As the High Holy Days draw near, during my reflections, I have thought about Marcel Marceau. Marcel Marceau died on Yom Kippur September 22, 2007. He was famous and well-loved for his pantomime act. With each performance, he tried to spread the word of silence through his body language and expressiveness. Silence, he felt, was another form of language, a language that could vividly express what words could not.
He felt silence and the art of pantomime could blend together, creating scenes reflective of humor and of intensity, of good versus evil, of man’s place in the scheme of things.
I remember seeing him on TV when I was an adolescent, and never knew that this man, this man with the most expressive eyes and eyebrows I had ever seen (often exhibiting pain), was Jewish. Not that it mattered, because he spoke to me through his illuminating movements, and I was enthralled, mesmerized and held captive each time I saw him. His ability to portray the fragility of life was incredible, brilliant and masterful, and he held my attention, and my eyes were glued to the screen.
Like many other individuals, I did not know that he had joined the French Resistance, along with his brother. I did not realize his father was deported and died in Auschwitz, and he never truly was able to get over that fact. I did not realize he was born Marcel Mangel, and he and his brother began using the surname Marceau in order to not bring attention to themselves during a time when Jews were deemed unnecessary beings. I did not find out until I was an older adult.
The man that moved me emotionally, as a child, still moved me to tears watching him, as an adult. Tears flowed, along with an enormous lump in my throat, when I first realized the extreme circumstances he endured, and sacrifices he made in order to rescue Jews, mainly children. His miming and teaching of silence to children during World War II helped save many children, as their ability to remain quiet during escaping from France to Switzerland and other locations became a huge factor in their safety. They had to learn to communicate in silence, and miming became their form of conversation.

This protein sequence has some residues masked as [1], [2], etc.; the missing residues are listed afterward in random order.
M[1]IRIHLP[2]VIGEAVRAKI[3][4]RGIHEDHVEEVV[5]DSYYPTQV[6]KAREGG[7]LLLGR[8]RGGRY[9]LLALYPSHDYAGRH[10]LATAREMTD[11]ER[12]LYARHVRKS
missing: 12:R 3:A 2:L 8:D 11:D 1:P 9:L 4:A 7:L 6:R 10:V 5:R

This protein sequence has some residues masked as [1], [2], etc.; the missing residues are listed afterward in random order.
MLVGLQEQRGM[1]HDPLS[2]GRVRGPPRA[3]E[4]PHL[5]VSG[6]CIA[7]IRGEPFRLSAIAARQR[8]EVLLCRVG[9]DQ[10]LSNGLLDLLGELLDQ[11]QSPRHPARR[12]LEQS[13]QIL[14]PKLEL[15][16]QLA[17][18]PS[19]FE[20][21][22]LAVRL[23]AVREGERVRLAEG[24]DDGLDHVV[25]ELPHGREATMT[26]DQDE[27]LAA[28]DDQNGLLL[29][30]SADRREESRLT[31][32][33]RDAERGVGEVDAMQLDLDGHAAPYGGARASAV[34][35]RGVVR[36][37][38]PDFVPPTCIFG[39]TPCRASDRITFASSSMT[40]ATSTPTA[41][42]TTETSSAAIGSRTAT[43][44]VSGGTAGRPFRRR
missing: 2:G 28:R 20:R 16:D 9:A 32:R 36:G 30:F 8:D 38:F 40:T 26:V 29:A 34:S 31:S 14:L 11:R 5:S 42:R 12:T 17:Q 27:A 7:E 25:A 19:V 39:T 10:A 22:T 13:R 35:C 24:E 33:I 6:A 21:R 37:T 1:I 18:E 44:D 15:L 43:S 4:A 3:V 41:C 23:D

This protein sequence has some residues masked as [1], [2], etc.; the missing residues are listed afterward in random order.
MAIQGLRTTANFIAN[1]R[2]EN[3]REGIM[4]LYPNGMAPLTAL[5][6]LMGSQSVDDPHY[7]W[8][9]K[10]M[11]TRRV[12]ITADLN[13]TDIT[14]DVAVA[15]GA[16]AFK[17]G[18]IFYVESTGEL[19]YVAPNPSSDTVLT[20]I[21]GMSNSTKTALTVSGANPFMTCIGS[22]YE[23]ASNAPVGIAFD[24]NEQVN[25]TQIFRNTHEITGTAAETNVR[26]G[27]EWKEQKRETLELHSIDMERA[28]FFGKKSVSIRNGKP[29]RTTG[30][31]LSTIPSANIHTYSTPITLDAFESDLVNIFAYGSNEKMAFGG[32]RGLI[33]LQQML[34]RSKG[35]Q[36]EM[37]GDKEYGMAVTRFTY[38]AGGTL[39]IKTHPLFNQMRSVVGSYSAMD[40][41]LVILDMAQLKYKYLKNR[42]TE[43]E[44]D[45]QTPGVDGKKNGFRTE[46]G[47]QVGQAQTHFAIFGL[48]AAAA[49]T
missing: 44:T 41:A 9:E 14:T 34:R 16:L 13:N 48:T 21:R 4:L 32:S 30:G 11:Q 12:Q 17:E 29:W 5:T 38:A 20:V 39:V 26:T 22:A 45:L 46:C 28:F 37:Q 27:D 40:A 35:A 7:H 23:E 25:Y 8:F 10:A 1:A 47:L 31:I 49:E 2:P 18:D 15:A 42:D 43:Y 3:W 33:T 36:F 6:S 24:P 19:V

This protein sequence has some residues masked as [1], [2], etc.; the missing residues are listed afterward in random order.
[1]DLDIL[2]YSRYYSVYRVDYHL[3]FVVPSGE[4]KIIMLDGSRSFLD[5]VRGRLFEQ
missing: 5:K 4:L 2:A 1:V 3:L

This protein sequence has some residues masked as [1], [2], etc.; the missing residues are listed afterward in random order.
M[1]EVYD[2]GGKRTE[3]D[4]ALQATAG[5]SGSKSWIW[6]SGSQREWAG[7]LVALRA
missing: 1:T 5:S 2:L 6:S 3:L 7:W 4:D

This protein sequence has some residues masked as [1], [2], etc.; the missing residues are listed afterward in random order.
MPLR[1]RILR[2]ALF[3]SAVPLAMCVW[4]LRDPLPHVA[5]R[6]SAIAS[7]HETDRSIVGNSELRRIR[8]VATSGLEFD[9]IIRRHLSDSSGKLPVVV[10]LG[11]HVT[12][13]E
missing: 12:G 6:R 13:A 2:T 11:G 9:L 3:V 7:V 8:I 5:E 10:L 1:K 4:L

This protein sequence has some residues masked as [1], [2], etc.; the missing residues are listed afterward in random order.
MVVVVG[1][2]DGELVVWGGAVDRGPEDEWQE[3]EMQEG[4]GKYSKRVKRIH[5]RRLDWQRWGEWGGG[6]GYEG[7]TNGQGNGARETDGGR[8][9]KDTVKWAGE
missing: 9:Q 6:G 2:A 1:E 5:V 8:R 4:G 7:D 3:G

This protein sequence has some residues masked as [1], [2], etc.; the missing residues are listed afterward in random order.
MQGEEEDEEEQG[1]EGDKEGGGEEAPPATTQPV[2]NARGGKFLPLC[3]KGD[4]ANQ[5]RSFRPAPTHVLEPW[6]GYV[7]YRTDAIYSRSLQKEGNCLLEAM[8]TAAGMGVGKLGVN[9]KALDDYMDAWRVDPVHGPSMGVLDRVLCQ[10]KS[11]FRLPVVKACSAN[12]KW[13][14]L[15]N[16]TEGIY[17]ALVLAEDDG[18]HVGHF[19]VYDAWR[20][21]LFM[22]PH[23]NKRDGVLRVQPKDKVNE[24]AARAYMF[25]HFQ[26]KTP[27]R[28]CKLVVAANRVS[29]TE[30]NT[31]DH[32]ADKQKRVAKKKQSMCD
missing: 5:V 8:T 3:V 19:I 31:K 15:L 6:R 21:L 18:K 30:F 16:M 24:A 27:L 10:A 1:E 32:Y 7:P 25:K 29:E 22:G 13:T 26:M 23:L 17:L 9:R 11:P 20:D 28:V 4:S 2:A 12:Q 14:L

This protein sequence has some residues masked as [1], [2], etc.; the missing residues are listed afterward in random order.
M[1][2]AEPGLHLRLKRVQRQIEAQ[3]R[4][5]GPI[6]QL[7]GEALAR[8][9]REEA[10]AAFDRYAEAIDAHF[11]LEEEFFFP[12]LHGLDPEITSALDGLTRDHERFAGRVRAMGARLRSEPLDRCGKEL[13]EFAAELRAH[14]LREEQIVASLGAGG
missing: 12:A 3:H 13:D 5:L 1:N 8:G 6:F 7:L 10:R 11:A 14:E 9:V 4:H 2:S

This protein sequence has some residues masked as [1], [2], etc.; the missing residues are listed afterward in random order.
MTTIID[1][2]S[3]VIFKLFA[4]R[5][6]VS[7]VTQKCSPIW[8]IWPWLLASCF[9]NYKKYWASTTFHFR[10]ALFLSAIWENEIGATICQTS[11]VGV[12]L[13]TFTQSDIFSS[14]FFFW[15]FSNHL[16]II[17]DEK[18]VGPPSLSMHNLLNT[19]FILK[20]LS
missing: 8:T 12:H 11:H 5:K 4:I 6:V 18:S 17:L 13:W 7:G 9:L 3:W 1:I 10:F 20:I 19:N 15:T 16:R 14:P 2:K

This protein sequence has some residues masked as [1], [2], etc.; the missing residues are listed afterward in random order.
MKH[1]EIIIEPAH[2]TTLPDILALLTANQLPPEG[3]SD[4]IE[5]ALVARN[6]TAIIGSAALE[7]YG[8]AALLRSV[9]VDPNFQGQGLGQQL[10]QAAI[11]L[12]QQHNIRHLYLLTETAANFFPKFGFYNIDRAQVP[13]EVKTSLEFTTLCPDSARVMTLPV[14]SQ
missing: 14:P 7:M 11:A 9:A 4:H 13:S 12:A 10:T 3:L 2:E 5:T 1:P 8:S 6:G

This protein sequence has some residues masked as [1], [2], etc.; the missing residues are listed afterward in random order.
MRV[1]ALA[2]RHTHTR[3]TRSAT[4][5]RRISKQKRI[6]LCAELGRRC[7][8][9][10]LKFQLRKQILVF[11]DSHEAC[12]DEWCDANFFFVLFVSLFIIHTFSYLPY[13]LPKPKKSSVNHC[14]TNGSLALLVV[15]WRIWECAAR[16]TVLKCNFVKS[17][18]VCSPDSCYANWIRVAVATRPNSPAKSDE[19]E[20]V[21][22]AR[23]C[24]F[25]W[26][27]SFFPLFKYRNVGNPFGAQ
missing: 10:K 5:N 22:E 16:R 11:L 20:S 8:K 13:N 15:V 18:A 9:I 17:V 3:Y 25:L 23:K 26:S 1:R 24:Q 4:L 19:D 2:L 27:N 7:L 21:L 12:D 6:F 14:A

I could barely swallow, never mind breath, upon hearing the news of his past. Where was I! How could I not have known! He was a man of conscious, a man of dedication to the cause of humanity, a man who touched so many lives throughout his lifetime, and a man I will not soon forget.
If you were to ask me, I could not articulate why his creative beauty, his ability to evoke emotion, and why his life’s history has affected me, but there are some instances that need no answers. It is what it is…
Since his death on Yom Kippur, 10 Tishrei, 5768, it has been impossible for me not to think of him during the month of Elul and during the High Holy Days.
I will remember him as a light of intense silence, silence that saved innocent children during World War II, silence that broke through boundaries with resounding precision, silence that illuminated the hearts of others.
I have designed my style pantomimes as white ink drawings on black backgrounds, so that man’s destiny appears as a thread lost in an endless labyrinth… I have tried to shed some gleams of light on the shadow of man startled by his anguish. Marcel Marceau
May he be resting in peace. May his memory be for a Loving Blessing. Zikhrono Livrakha.
Here is a link to a photograph of Marcel Marceau’s gravesite if you choose to view it.
Links regarding Marcel Marceau:
Marcel Marceau Wikipedia.
How I Worked in the French Resistance and Created Bip as a Figure of Hope.
Mayonnaise and the French Resistance.
A Tribute to Marcel Marceau .
Marcel Dies at 84.
Unfortunately, there doesn’t seem, to be much adult material, as far as books are concerned, regarding Marcel Marceau. Most seem to be geared towards children in relation to pantomime. Some that were published decades ago, are out of print.